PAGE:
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This chapter shows that the real exchange rate depreciation shocks have a positive effect of increasing exports consistent with theoretical predictions. However, the negative impact of the exchange rate risk tends to partially or completely offset these positive effects thus can ultimately even ultimately reduce exports. Evidence indicates that real exchange depreciation shocks have a greater effect on future real exchange rate volatility than the real exchange rate appreciation shocks of the same magnitude. We investigated the asymmetric exchange rate volatility effects on exports during appreciations and depreciations. We did not find strong support for the asymmetry exchange rate risk hypothesis. But the results under asymmetric models suggest that exporters are sensitive to appreciations compared to depreciations. The results show that the exchange rate risk reduces the impact of the exchange rate depreciation on exports growth by an estimated 34 percent. However, this is a smaller offsetting impact which neutralises the stimulating effects of the exchange rate on exports growth compared to when this risk impact is modelled to depend on exchange rate appreciation state. The policy implication is that the exchange rate risk effects seem to be larger in the presence of exchange rate appreciations. Moreover, there is no evidence to support the asymmetric hedging behaviour hypothesis consistent with the alternative explanation that exporters respond more to appreciations than to depreciations.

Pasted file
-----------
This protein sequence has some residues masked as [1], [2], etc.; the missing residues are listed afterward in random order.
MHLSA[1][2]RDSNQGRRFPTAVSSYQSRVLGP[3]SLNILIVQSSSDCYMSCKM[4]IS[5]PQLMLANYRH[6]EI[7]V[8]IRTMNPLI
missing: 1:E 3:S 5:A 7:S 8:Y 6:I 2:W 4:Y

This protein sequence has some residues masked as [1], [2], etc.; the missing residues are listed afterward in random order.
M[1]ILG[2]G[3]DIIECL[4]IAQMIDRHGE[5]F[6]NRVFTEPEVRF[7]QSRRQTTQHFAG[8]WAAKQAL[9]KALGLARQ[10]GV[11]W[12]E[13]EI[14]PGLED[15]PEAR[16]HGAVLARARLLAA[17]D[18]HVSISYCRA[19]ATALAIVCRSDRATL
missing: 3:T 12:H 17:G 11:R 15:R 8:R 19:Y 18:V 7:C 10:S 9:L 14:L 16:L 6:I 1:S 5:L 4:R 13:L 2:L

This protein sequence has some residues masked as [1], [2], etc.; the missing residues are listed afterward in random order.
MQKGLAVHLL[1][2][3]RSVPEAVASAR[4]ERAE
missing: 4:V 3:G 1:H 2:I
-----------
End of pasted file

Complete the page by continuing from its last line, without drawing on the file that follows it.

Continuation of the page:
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- Asymmetrical Real Exchange Rate Risk Effects on South African and US Exports Growth
- Chapter 22
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